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Resolving a problem with your lawyer or paralegal

Good working relationships are not just preferable in the workplace but also between a lawyer/paralegal and his or her clients.

What happens when a lawyer/paralegal-client relationship hits a snag?

The first step is to try to communicate your issue with the lawyer or paralegal. Depending on the issue you should first try to resolve the issue with them before taking more formal steps to resolve the dispute.

Try to talk to your lawyer/paralegal and see if you can resolve the dispute that way. You may be able to come to a mutually satisfying resolution. If you don’t feel comfortable talking to the lawyer, you can also send a letter or an email outlining the problem.

What causes a breakdown of the lawyer/paralegal relationship?

Many times, disagreements between lawyer/paralegal’s and clients are caused by fee disputes, communication problems, delays and/or problems with the behaviour of the lawyer/paralegal.

Fee disputes

If a client doesn’t understand his or her bill then before taking any formal steps, he or she should try to get an explanation for the bill from the lawyer/paralegal. Often the issue can be resolved or is due to a misunderstanding. For example, a client may not understand what disbursements are and why they are on the bill, and the lawyer could quite easily explain this to the client.

However, if a client cannot come to an agreement with the lawyer/paralegal then he or she can often ask for a reassessment. For example, in British Columbia, if you are in a fee dispute, the law society offers a Fee Mediation Program for disputes from $1,000 to $25,000 which allows lawyers and clients to resolve their fee dispute with the help of a private mediator, who is free of cost.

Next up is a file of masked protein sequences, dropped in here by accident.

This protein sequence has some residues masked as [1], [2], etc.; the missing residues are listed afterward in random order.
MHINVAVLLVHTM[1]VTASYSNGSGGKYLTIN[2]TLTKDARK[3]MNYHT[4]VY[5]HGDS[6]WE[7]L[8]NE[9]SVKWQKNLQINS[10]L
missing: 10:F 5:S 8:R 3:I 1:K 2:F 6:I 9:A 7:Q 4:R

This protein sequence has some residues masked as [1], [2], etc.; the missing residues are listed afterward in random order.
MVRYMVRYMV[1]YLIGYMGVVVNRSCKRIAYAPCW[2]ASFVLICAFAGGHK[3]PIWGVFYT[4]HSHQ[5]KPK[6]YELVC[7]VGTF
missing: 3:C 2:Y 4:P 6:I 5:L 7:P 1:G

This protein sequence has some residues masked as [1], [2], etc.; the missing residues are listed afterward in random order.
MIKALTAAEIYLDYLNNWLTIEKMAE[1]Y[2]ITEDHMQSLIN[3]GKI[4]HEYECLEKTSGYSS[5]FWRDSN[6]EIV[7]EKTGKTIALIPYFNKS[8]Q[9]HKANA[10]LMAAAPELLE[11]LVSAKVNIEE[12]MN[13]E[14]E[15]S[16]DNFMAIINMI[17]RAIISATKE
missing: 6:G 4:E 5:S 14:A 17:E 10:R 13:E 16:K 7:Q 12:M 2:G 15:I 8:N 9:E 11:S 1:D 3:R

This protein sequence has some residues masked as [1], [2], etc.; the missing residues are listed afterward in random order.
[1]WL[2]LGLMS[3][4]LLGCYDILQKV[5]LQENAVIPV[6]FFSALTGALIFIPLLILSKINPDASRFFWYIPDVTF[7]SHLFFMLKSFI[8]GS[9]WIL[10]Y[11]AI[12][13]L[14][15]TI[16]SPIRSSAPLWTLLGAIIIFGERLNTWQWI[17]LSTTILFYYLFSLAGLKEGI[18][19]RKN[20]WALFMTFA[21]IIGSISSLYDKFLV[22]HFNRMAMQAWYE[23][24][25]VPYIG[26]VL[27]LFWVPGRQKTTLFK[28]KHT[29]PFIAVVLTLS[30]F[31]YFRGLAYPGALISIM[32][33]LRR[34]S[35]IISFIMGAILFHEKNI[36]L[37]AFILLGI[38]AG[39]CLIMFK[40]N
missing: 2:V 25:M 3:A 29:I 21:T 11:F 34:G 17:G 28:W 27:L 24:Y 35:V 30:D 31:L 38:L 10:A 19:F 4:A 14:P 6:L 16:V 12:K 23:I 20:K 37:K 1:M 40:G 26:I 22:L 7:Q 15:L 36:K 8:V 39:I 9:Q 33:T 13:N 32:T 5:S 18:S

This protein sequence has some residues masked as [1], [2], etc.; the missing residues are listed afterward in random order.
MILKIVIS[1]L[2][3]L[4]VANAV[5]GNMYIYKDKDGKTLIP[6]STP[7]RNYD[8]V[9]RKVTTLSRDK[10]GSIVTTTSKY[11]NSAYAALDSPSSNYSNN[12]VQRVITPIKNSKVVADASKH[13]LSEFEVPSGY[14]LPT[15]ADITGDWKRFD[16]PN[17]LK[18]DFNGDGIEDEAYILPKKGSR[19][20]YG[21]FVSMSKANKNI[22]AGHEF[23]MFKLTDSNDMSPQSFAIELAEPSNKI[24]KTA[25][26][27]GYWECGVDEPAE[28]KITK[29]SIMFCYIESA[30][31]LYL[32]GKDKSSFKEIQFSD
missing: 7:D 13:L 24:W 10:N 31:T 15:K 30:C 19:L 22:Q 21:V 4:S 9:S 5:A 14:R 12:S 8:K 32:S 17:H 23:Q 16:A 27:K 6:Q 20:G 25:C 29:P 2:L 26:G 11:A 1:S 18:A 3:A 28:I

Problems with communication

Often a lawyer will not communicate with a client for a while, because there is nothing new to be reported about the case. Usually you will be informed in the retainer letter, which you should have received at the beginning of your case, that the lawyer will update you when new developments arise. If you haven’t heard from your lawyer in a while and you are concerned, then you can call or email the lawyer and ask if there has been movement in the case.

However, if the client continuously calls and/or e-mail’s the lawyer and there is no response and you have made efforts to speak to your lawyer then you can contact your provincial/territorial law society and make a complaint in writing. Usually the law society attempts to resolve this type of problem without having to move to a formal hearing.

For paralegals in Ontario, clients can also make a complaint with the Law Society of Ontario, as paralegals in Ontario have to be licensed through it. If it’s another province or territory, then you can make a complaint to the firm or to the lawyer for which the paralegal works.

Problems with the lawyer’s or paralegal’s conduct

There are some cases in which the lawyer or paralegal may not have acted properly and broke his or her fiduciary duty or acted negligibly.

A lawyer has breached their fiduciary duty if they have violated the rules of the law society by which they are governed. If the lawyer has made a mistake on a client’s file then that is considered professional negligence.

For either of those duty breaches a client can file a complaint against the lawyer with their law society.

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If You Have a Problem With Your Lawyer

Resolving a problem with your lawyer or paralegal